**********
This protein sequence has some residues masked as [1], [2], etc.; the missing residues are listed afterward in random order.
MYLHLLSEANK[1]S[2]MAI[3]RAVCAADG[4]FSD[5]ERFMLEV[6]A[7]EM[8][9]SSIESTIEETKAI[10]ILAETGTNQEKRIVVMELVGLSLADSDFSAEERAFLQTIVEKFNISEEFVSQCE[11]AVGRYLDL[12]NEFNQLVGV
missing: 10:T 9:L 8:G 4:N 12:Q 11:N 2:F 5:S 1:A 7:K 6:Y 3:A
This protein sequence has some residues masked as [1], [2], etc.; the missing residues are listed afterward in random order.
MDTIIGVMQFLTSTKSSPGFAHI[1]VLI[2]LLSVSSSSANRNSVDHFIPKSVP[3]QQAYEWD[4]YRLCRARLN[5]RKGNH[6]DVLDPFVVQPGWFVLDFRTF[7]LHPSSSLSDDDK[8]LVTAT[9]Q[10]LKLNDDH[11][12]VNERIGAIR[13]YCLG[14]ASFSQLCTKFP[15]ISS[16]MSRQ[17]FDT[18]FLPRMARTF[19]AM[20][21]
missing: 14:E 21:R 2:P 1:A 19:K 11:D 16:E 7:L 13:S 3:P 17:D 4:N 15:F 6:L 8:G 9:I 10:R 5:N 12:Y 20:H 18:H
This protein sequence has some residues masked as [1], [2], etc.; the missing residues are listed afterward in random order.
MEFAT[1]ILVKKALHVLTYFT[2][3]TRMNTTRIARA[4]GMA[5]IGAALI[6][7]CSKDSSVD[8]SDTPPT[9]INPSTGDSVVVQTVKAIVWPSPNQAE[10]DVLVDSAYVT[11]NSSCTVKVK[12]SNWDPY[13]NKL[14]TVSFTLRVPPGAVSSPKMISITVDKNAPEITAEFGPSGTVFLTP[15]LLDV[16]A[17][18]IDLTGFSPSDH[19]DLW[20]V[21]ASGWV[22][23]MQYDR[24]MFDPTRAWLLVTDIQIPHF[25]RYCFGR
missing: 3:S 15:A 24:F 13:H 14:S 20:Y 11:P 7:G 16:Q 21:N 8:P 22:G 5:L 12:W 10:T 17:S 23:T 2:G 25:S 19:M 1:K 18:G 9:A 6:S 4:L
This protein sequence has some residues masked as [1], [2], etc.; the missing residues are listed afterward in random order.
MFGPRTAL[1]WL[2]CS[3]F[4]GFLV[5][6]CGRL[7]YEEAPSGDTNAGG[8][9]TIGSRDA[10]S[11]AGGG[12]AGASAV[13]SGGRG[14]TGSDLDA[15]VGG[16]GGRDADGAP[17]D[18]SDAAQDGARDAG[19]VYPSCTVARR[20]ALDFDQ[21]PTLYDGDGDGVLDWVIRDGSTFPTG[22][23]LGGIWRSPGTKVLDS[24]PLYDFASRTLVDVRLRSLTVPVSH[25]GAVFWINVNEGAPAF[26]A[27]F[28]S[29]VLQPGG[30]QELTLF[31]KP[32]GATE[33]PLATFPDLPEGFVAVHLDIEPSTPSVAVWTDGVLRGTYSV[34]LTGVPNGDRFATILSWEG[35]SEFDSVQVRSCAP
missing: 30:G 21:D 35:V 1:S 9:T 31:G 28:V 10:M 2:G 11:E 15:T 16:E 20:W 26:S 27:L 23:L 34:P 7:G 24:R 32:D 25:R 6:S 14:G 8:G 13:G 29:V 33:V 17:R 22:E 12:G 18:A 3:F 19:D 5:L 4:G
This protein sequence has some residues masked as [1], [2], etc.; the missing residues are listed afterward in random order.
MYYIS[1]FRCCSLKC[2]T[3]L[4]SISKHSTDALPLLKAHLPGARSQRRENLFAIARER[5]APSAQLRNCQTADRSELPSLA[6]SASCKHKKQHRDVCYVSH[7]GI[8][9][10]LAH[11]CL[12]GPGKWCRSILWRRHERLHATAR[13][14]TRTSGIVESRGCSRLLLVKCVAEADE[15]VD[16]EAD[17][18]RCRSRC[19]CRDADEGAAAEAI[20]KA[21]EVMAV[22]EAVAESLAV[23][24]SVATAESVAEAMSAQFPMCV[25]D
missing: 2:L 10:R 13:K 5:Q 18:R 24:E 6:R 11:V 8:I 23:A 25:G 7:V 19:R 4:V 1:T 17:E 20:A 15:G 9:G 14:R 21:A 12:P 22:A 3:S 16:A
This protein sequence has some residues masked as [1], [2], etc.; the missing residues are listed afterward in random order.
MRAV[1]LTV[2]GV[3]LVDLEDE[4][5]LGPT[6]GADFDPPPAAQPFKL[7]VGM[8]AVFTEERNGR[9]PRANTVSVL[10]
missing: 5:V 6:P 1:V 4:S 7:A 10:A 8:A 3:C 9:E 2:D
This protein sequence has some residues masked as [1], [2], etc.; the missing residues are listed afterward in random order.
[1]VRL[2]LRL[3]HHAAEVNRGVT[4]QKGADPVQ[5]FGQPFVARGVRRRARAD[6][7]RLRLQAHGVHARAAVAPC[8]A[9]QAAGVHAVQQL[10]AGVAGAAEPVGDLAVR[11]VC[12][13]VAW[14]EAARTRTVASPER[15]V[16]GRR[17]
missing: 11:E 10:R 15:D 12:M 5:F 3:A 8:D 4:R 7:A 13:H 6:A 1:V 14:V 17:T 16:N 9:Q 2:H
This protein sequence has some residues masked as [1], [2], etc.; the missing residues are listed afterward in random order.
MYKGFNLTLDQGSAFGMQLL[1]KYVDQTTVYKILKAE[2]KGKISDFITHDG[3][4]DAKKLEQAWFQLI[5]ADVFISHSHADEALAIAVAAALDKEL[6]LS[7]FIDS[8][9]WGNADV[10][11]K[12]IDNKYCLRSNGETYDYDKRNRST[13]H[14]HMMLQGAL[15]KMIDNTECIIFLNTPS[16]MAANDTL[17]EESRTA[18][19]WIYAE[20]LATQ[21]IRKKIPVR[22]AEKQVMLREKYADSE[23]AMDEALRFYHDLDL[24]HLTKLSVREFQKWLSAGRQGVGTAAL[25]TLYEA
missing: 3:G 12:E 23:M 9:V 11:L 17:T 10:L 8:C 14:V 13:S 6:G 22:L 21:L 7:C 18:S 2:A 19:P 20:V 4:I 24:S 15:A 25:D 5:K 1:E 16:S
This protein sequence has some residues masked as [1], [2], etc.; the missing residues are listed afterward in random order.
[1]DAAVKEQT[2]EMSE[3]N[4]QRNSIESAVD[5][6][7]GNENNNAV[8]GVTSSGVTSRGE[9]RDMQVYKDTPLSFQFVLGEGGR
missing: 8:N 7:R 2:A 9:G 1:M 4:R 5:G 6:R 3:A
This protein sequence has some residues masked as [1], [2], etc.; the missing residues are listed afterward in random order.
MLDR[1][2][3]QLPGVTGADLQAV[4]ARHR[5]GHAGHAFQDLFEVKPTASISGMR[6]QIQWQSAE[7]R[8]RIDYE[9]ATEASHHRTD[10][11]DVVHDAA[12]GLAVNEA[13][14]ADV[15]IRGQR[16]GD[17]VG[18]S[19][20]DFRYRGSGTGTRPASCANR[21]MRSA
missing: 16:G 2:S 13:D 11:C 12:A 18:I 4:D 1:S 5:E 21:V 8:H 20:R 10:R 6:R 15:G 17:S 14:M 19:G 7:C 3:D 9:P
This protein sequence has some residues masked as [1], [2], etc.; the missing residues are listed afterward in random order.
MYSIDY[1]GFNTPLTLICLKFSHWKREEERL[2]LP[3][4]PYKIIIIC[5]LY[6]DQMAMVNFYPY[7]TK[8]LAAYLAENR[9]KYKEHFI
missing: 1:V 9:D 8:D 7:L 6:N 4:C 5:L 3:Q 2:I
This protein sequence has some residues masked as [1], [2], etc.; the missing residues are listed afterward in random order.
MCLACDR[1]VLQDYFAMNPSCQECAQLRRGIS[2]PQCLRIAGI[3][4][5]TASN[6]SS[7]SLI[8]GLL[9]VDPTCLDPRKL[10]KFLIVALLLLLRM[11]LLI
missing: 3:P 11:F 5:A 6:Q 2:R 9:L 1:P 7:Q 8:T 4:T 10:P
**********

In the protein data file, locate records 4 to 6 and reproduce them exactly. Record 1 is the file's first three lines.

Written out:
This protein sequence has some residues masked as [1], [2], etc.; the missing residues are listed afterward in random order.
MFGPRTAL[1]WL[2]CS[3]F[4]GFLV[5][6]CGRL[7]YEEAPSGDTNAGG[8][9]TIGSRDA[10]S[11]AGGG[12]AGASAV[13]SGGRG[14]TGSDLDA[15]VGG[16]GGRDADGAP[17]D[18]SDAAQDGARDAG[19]VYPSCTVARR[20]ALDFDQ[21]PTLYDGDGDGVLDWVIRDGSTFPTG[22][23]LGGIWRSPGTKVLDS[24]PLYDFASRTLVDVRLRSLTVPVSH[25]GAVFWINVNEGAPAF[26]A[27]F[28]S[29]VLQPGG[30]QELTLF[31]KP[32]GATE[33]PLATFPDLPEGFVAVHLDIEPSTPSVAVWTDGVLRGTYSV[34]LTGVPNGDRFATILSWEG[35]SEFDSVQVRSCAP
missing: 30:G 21:D 35:V 1:S 9:T 31:G 28:V 10:M 2:G 11:E 15:T 16:E 20:W 26:S 27:L 23:L 34:P 7:G 24:R 32:D 25:R 6:S 14:G 8:G 13:G 29:V 33:V 17:R 22:E 12:G 18:A 3:F 19:D 5:L 4:G
This protein sequence has some residues masked as [1], [2], etc.; the missing residues are listed afterward in random order.
MYYIS[1]FRCCSLKC[2]T[3]L[4]SISKHSTDALPLLKAHLPGARSQRRENLFAIARER[5]APSAQLRNCQTADRSELPSLA[6]SASCKHKKQHRDVCYVSH[7]GI[8][9][10]LAH[11]CL[12]GPGKWCRSILWRRHERLHATAR[13][14]TRTSGIVESRGCSRLLLVKCVAEADE[15]VD[16]EAD[17][18]RCRSRC[19]CRDADEGAAAEAI[20]KA[21]EVMAV[22]EAVAESLAV[23][24]SVATAESVAEAMSAQFPMCV[25]D
missing: 2:L 10:R 13:K 5:Q 18:R 24:E 6:R 11:V 8:I 23:A 25:G 7:V 19:R 4:V 1:T 17:E 20:A 15:G 9:G 14:R 21:A 12:P 22:A 3:S 16:A
This protein sequence has some residues masked as [1], [2], etc.; the missing residues are listed afterward in random order.
MRAV[1]LTV[2]GV[3]LVDLEDE[4][5]LGPT[6]GADFDPPPAAQPFKL[7]VGM[8]AVFTEERNGR[9]PRANTVSVL[10]
missing: 5:V 6:P 1:V 4:S 7:A 10:A 8:A 3:C 9:E 2:D